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HomeHomes
Published: Friday, 11/19/2010

Who Owns The Foreclosure You Bought?

As the foreclosure documentation scandal grows, buyers who purchased a distressed property in recent years may wonder if they really own their home.

After all, if the foreclosure was improperly handled, the previous owners could file a lawsuit against their lender and the attorneys who handled the foreclosure.

The good news is that legal experts say there is little risk such purchasers would lose their homes or become liable for financial compensation to the foreclosure victim.

"The biggest protection is the 'bona fide purchaser' law that protects buyers from getting in trouble if they could not have known there was a problem with their purchase," says Jonas Jacobson, an attorney and principal with the Law Offices of Jonas Jacobson in Boston.

"For example, if you unknowingly bought a stolen car and had no reason to know it was stolen, you could not be prosecuted for buying that car. In addition, most states have a relatively short statute of limitations on real estate transactions."

Small chance of lawsuit

Steven Horne, an attorney and president of Wingspan Portfolio Advisors in Carrollton, Texas, agrees there is little danger of homeowners losing homes due to foreclosure paperwork mistakes.

However, there is a small chance a homeowner who bought a foreclosure could become involved in a lawsuit, he says.

"The previous owner or perhaps a second lien holder who was not paid off by the foreclosure sale could challenge the validity of the sale," Horne says. "But they would have to prove that the foreclosure was wrongful and that the previous owners could have afforded to keep the house."

Horne says the most likely outcome of mishandled foreclosures is financial compensation paid to the foreclosure victims by their lender or title insurance company.

"It would be extremely unusual for a judge to unravel a deal," Jacobson says. "In addition, most foreclosure victims do not have the money to file a lawsuit or the money to make the house payments if the home was returned to them."

Horne says state laws dictate how potential foreclosure disputes unfold, with homeowners well-protected in most states.

Taking protective steps

Although most buyers have little to fear, the recent chaos surrounding sales of distressed properties highlights the importance of protecting yourself when purchasing a foreclosure.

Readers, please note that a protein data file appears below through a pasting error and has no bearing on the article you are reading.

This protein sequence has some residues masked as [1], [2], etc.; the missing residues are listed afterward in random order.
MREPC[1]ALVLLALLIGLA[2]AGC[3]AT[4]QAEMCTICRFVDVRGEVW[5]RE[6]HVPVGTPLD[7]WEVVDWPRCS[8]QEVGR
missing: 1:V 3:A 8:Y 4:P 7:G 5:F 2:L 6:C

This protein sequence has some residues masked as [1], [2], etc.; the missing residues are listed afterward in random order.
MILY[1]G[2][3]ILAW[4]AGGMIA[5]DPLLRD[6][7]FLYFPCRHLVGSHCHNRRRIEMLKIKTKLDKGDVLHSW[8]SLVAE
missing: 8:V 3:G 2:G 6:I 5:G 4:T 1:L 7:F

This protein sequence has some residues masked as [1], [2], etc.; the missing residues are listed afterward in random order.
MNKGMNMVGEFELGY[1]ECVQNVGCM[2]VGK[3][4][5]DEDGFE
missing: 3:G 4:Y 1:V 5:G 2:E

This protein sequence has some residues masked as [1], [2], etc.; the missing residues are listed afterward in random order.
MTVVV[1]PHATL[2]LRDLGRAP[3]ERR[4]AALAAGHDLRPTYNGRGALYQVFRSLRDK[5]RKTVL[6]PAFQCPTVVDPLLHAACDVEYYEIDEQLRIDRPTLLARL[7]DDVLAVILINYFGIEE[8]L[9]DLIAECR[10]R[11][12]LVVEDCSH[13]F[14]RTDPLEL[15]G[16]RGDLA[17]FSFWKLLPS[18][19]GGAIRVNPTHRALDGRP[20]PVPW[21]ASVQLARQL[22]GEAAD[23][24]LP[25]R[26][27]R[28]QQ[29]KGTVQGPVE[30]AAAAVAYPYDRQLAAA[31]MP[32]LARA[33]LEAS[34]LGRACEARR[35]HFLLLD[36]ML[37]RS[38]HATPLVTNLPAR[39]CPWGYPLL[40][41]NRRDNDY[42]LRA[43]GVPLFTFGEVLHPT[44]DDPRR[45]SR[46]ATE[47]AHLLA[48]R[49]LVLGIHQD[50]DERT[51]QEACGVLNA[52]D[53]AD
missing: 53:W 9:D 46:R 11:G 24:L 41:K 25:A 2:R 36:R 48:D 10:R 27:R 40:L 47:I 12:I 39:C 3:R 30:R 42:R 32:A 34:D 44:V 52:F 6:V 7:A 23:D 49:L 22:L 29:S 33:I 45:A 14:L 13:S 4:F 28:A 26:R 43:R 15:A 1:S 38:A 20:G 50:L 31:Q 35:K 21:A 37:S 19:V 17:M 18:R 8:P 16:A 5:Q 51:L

According to RealtyTrac, 29 percent of all home purchases in 2009 were foreclosures and 31 percent of all home purchases in the first quarter of 2010 were foreclosures.

Joseph Gentile, an attorney and vice president of Federal Title & Escrow Co. in Washington, D.C., says a wrongful foreclosure is the perfect example of why homebuyers should buy owner's title insurance.

Owner's title insurance, which is optional, directly protects the homeowners in a title dispute. Gentile says 99 percent of buyers choose to purchase optional owner's title insurance. (Mandatory title insurance, paid for by the buyer at settlement, protects the lender in case of a title dispute.)

"Owner's title insurance protects you from any defect in the title," Gentile says. "If a judge would determine that the foreclosure was not valid, then the title insurance company would have to work out the problem, not the homeowner."

Gentile says it is "extremely unlikely" that homes will be taken away from new owners and returned to the previous owners.

"But if that did occur, then the homeowner would be protected (by title insurance) up to the full value of the property," Gentile says.

Check your policy

For that reason, homeowners should know their title insurance status.

"I would recommend that homeowners who bought a foreclosure within the past few years check for their title insurance policy to be sure they bought it," Gentile says. "Some people don't even realize they purchased it."

Gentile urges owners who cannot find their policy to contact the settlement company from their closing and find out their title insurance company's name.

Homeowners who did not purchase owner's title insurance can purchase it now.

"A new title search would have to be done on the property, and it would likely be a little more costly to purchase this insurance after settlement. But it is possible to buy owner's title insurance at any time after settlement," Gentile says.

Jacobson recommends homeowners review their settlement documents and contact their settlement attorney for reassurance.

"Everyone should always have their own attorney representing them at settlement -- and if you don't have one, you might want to hire an attorney now to review your documentation," Jacobson says.

Future sale of the home

One area of future uncertainty is how title insurance companies will handle insuring these properties going forward.

"The current title insurance company will continue to insure the title on the property, but it is a possibility that when the home is sold, a new title insurance policy would be more difficult to obtain," Gentile says.

Given the large number of foreclosures, title insurance companies will likely find a way to provide insurance in the future, Horne says.

However, he recommends that owners who need to sell soon contact their title company now to discuss any potential problems with the sale.



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